Throughout the afternoon of September 30th, members of Yellowknife’s Dene First Nation Community gathered together to celebrate the National Day of Truth and Reconciliation.
Gathered in a gym in Yellowknife’s Ndilo neighborhood, dozens of orange-clad Dene residents gathered to share their experiences of going through Canada’s now extinct system of residential schools. Guests passed the microphone, taking turns sharing their personal stories of how they and members of their families made it through the schools, and the effect it had on their lives once they were able to leave.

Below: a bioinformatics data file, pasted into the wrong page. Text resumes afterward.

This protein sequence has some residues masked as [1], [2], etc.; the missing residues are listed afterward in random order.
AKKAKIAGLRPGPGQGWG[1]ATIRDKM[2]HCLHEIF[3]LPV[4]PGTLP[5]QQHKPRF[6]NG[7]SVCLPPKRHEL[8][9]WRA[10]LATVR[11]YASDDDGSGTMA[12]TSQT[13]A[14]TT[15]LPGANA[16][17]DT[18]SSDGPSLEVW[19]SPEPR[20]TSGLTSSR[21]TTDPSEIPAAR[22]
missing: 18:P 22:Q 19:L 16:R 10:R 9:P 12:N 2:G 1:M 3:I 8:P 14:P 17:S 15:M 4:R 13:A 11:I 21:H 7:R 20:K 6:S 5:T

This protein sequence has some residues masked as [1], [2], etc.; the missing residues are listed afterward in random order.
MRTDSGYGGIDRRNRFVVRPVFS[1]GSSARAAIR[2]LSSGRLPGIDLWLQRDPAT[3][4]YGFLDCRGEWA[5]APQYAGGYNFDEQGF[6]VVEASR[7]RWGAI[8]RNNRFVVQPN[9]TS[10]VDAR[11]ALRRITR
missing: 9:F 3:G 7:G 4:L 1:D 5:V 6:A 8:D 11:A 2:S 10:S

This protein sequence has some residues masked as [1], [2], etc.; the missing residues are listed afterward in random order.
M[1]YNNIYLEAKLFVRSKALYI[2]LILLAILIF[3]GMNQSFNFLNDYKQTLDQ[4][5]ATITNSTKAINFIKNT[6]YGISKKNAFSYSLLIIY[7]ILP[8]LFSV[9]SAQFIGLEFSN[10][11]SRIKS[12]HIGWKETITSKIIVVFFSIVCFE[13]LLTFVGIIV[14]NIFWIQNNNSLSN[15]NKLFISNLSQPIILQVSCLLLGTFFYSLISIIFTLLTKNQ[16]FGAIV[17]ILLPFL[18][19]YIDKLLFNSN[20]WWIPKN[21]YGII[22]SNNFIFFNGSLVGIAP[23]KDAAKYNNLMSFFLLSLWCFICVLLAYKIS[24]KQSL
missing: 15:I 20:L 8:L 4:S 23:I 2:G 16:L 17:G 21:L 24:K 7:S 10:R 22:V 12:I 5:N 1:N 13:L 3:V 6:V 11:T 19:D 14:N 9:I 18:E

Canada began implementing residential schools in the mid to late 1800’s, and saw their highest number in the late 60’s. The last of the church and federally run schools was finally shut down in 1998. In the NWT, there were 14 schools, the last of which was the Kivalliq Hall in Rankin Inlet, in what is now Nunavut, which was shut down in 1997.
The stories shared spoke of stolen cultural identities. They spoke of Indigenous individuals feeling a sort of imposter syndrome once they were finally able to engage with their heritage later in life. Guests spoke of the incredible strength and dedication it took to regain their cultural identities and to allow themselves to trust others once again.
Certain guests also discussed how grateful they are to have groups like the YKDFN to help those affected by the schools to be able to share their experiences to younger generations, ensuring that this dark chapter of history is not forgotten.